FCC chair proposes looser controls on media ownership (Seattle Times)

Google's 3rd-quarter profit hurdles expectations – Google's third-quarter profit soared 46 percent to hurdle the enormous expectations that have elevated the Internet search leader's stock price by more than $100 during the past month. (Seattle Times)

In California, a Second Internet Gold Rush – At the Web 2.0 conference here in 2005 -- back before Google had paid $1.65 billion for YouTube and people were talking about valuations for Facebook of $15 billion -- Zach Coelius, a precocious 25-year-old who had snuck into the hall without paying, stepped up to the microphone and asked the speaker for a bit of career advice. Start a company, replied Rupert Murdoch. (Washington Post)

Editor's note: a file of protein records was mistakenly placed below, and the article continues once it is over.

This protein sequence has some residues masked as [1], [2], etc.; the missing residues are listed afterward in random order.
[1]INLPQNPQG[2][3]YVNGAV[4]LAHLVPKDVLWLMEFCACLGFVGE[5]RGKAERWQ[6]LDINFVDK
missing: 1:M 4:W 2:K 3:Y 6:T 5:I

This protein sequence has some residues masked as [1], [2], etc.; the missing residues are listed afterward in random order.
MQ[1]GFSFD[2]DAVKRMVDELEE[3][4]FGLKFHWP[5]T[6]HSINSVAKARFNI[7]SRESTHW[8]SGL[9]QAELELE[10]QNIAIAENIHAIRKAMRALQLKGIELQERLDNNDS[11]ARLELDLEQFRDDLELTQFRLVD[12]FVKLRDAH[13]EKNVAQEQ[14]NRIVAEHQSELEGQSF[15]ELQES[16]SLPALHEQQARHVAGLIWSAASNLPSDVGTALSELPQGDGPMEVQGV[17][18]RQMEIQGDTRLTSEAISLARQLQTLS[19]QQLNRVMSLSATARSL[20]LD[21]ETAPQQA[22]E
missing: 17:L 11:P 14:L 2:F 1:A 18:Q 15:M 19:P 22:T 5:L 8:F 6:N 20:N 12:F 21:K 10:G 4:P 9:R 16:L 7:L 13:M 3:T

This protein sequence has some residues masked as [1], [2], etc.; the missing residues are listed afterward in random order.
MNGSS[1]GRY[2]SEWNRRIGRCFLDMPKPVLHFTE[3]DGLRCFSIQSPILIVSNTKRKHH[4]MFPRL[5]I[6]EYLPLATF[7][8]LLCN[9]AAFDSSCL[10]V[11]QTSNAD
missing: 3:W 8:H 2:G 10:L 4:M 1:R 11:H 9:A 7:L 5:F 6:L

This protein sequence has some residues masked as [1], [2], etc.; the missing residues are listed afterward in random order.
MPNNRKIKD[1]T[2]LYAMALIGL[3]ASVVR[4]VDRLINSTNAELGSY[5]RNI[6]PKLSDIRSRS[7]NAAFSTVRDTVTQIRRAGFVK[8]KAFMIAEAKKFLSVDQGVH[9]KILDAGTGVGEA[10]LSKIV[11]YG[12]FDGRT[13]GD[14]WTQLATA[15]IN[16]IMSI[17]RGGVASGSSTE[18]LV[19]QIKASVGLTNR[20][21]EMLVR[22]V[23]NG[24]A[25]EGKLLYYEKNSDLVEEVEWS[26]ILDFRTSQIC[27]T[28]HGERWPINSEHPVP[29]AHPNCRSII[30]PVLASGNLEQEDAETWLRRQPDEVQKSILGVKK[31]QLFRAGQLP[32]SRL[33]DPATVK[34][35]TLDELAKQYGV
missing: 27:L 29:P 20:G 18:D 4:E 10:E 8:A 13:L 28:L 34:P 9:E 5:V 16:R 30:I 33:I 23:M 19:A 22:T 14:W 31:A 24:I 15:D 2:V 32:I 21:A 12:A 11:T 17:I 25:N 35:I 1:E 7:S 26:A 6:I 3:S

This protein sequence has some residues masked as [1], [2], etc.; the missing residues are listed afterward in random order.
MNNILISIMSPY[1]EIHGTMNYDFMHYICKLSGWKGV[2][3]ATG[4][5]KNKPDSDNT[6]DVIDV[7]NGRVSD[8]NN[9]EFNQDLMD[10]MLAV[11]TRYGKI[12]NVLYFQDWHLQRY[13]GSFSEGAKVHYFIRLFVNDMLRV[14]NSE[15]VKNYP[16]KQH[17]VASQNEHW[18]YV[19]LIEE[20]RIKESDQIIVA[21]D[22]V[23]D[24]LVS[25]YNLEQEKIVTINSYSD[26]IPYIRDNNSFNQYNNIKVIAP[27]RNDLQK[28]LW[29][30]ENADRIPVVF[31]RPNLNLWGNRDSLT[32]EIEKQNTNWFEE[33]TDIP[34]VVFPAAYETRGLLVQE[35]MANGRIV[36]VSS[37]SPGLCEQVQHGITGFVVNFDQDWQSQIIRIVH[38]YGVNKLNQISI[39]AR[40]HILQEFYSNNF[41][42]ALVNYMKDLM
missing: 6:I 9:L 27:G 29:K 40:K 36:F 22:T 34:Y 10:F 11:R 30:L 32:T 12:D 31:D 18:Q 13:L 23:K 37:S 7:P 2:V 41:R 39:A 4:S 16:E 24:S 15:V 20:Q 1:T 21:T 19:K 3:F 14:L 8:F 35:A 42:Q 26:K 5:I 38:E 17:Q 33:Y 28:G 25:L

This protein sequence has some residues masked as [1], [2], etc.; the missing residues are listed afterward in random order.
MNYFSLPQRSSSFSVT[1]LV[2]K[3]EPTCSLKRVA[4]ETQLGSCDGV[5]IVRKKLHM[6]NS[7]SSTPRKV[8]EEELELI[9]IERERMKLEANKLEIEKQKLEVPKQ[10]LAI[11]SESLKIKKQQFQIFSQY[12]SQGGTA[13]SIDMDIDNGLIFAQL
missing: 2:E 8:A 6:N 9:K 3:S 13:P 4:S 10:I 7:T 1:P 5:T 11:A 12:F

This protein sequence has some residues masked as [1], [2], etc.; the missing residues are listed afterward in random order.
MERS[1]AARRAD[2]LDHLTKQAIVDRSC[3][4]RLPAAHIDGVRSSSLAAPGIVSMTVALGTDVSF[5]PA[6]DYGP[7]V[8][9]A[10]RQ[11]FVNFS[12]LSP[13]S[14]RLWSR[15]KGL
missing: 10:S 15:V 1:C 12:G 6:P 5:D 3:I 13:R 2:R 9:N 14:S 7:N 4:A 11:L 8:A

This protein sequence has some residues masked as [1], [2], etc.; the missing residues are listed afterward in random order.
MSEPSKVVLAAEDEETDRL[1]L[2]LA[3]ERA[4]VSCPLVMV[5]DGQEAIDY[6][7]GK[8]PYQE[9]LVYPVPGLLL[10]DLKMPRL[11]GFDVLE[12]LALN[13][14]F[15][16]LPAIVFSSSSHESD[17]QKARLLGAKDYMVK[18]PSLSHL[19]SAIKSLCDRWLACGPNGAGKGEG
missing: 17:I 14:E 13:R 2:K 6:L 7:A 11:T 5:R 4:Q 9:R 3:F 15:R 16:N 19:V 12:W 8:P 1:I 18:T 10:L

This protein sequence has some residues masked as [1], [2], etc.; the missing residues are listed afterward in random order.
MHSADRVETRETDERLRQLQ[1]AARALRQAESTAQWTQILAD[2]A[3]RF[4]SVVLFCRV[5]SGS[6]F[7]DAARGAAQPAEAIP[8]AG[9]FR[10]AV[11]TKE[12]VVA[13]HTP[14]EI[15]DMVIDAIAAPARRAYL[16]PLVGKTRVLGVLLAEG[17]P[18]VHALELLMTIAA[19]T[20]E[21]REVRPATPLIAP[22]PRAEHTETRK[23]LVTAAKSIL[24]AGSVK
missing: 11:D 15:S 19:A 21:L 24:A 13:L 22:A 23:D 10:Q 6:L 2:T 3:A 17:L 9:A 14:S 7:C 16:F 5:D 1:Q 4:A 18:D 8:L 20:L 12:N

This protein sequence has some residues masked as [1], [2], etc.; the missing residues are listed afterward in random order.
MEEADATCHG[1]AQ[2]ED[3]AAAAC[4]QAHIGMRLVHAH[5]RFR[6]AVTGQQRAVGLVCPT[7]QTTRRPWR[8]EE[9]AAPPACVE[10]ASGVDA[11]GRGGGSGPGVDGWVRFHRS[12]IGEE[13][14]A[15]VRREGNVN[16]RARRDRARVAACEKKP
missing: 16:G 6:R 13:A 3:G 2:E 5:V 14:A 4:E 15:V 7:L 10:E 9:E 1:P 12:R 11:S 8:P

PDC wants court to clarify ruling – The state Public Disclosure Commission wants the state Supreme Court to clarify its recent decision that struck down a law against candidates lying about other candidates in political campaigns. (The Olympian)

WA high court: Workers due more pay for time in car – Workers in a wide range of service jobs could be in line for more money - or fewer shots at the company car - after the state Supreme Court's ruling that some commuters must be paid for their drive time, lawyers said. (Associated Press, via the Olympian)

Weyerhaeuser to mothball 3 plants, cites weak demand – Lumber and paper producer Weyerhaeuser Co. said Thursday it will indefinitely mothball three plants before the end of 2007 because of weak customer demand amid a sagging housing market. (Associated Press, via the Columbian)